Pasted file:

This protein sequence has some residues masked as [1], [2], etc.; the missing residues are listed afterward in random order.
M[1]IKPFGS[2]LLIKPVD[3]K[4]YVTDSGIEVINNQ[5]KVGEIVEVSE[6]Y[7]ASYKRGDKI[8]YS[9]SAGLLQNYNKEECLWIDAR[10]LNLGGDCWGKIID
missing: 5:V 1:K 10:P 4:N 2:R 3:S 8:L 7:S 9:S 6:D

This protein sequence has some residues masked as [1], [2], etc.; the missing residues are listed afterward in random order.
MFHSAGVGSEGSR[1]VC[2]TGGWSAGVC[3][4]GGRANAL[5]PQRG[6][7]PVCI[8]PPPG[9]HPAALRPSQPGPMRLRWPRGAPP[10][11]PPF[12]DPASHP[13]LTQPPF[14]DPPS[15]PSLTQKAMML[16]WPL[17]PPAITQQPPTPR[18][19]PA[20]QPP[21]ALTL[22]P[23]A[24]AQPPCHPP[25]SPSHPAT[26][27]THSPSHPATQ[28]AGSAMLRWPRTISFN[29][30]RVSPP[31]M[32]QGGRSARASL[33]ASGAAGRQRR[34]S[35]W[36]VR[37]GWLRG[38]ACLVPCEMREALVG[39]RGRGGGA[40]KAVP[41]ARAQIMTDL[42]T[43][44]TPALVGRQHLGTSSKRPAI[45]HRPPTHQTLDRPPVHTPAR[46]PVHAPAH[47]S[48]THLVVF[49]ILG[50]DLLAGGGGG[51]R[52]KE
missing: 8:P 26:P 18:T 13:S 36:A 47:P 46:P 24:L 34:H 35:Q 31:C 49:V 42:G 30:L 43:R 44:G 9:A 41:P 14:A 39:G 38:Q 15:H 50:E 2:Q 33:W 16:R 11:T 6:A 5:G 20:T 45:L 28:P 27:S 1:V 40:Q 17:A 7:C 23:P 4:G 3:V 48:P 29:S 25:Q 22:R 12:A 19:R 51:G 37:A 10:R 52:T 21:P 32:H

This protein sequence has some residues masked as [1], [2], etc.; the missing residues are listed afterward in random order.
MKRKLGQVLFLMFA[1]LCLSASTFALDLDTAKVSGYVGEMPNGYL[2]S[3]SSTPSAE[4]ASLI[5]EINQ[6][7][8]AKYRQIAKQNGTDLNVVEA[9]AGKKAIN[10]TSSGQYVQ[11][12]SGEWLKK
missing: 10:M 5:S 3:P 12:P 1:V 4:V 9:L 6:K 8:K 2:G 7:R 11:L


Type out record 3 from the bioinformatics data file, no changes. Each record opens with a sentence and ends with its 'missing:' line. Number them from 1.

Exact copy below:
This protein sequence has some residues masked as [1], [2], etc.; the missing residues are listed afterward in random order.
MKRKLGQVLFLMFA[1]LCLSASTFALDLDTAKVSGYVGEMPNGYL[2]S[3]SSTPSAE[4]ASLI[5]EINQ[6][7][8]AKYRQIAKQNGTDLNVVEA[9]AGKKAIN[10]TSSGQYVQ[11][12]SGEWLKK
missing: 10:M 5:S 3:P 12:P 1:V 4:V 9:L 6:K 8:K 2:G 7:R 11:L